There is another and exceedingly important point – ‘forewarned is forearmed’. If a person appears to be in danger of drowning, one can avert the threat by keeping him away from water. This is one of the most useful functions of astrology. It may be, let us grant, that the astrologer is mistaken, that there is not really any danger as supposed, but it cannot do his client any harm to act sensibly and every good astrologer is full of worldly wisdom and commonsense. These considerations apply specially in horary consultations when the astrologer is sought on account of some pressing anxiety or trouble; such natural good judgment as the consultant may possess is at such times interfered with by the disturbance of his mind and the counsel of the astrologer cannot be otherwise than beneficial.

However, it would be absurd to rate so low the claim of the astrologer to help mankind. On certain main points, such as the connection of the personal appearance with the sign rising at the time of birth or the position of the Sun in the Zodiac, as the influence of Saturn in the tenth house or Mars in the Ascendant, and a thousand others, the probability of cause and connection is so enormous that no sane person who studies the facts with intelligence and without prejudice, can fail to be convinced that astrology is a positive, constructive and all but infallible science.

Just as in fractional distillation, the first vapours which come over are very different in character from those which arise from the application of greater heat, so the successive formation of the planets has given them very varied natures. The subtle influence which is disengaged from them and shed upon Earth by their rays has been carefully studied and will be described in the pages of this book. There is nothing particularly repugnant to reason in this theory. One has the obvious analogy in better-known department of physics.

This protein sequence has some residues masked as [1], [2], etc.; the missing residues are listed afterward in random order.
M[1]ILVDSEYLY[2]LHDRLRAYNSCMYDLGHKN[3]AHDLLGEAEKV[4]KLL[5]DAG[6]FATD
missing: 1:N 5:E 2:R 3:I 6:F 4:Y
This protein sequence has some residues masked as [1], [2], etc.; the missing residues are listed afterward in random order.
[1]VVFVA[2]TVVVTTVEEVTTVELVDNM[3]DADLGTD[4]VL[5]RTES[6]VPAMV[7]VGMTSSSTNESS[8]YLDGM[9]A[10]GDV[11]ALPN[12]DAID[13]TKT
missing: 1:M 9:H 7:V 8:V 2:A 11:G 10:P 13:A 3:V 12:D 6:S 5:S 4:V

We have daily experience of the difference in the effect produced by the rays of the Sun and those of the Moon, and we have only to extend this conception in order to include the other planets. But there is an a priori difficulty in accepting the postulate that the aspects of the planets have any effect. Let us consider this matter carefully. What in the first place do we mean by the aspects of the planets? The aspect of one planet to another is the angle subtended at the eye of the observer by any two of them. Thus, when the Moon is full, we say that the Sun is in opposition to the Moon, and this means that if a straight line were drawn from the Sun to the Earth and produced it would pass through the Moon. Now, we do know that this particular aspect has an influence upon Earth, an influence due to that force called gravity. When the Sun and Moon are in opposition they pull in opposite directions, they counterbalance each other. The earth is consequently not pulled out of shape so much as when they are in conjunction and pulling together. The effect is measured by the tides. But this is not at all the doctrine of aspects. As the Moon passes away from the pull, these forces act at a gradually diminishing angle, and the effect upon the tides also diminishes in a gradual and proportional manner. The astrological effects do not work in this way at all. It is at the exact moment of opposition that the effect is produced. As soon as it is 15 or 20 degrees away, it no longer exists, and it is very puzzling, from the philosophical standpoint, why this should be so. Mars approaches the square of Uranus, let us say, and there is a tremendous earthquake. A week later the aspect has passed and we get, not as one might suppose, lesser earthquakes, but no earthquakes at all. One is tempted to say hastily that this is unreasonable, and it has been brought forward as an argument against astrology. Fortunately, however, we have a very good analogy in the science of optics. Take a pair of field glasses, put them to your eyes and look out upon the landscape – it is all blurred. Move the screw backwards and forwards, the blurring increases or diminishes somewhat, but there is one particular position of those glasses which is peculiar to their relation with your own optic lenses in which the image suddenly stands up, clearcut and luminous. A glass is either in focus or out of focus, and although a slight deviation produces less blurring than a larger one, yet there is a perfectly sharp line of demarcation. There are other analogies such as the phenomenon of the boiling of water; at 99 centigrade, water is still not boiling, at 100 centigrade it is boiling, and from a physical standpoint, there is more difference between the water at 99 and the water at 100, than between the water at 99 and the water at 1. However, we do not know why the rays of the planet only influence each other, only blend their action when they strike the earth at particular angles. The science of astrology is at present largely empirical. We know that certain events on Earth follow certain configurations of the heavens. We have observed these events so frequently that we feel sure that there is a cause and connection between them, but no astrologer pretends that he understands the nature of their connection. The reader will remember that David Hume, who has never been refuted, regarded causality itself not merely as unproved and unprovable but as inconceivable.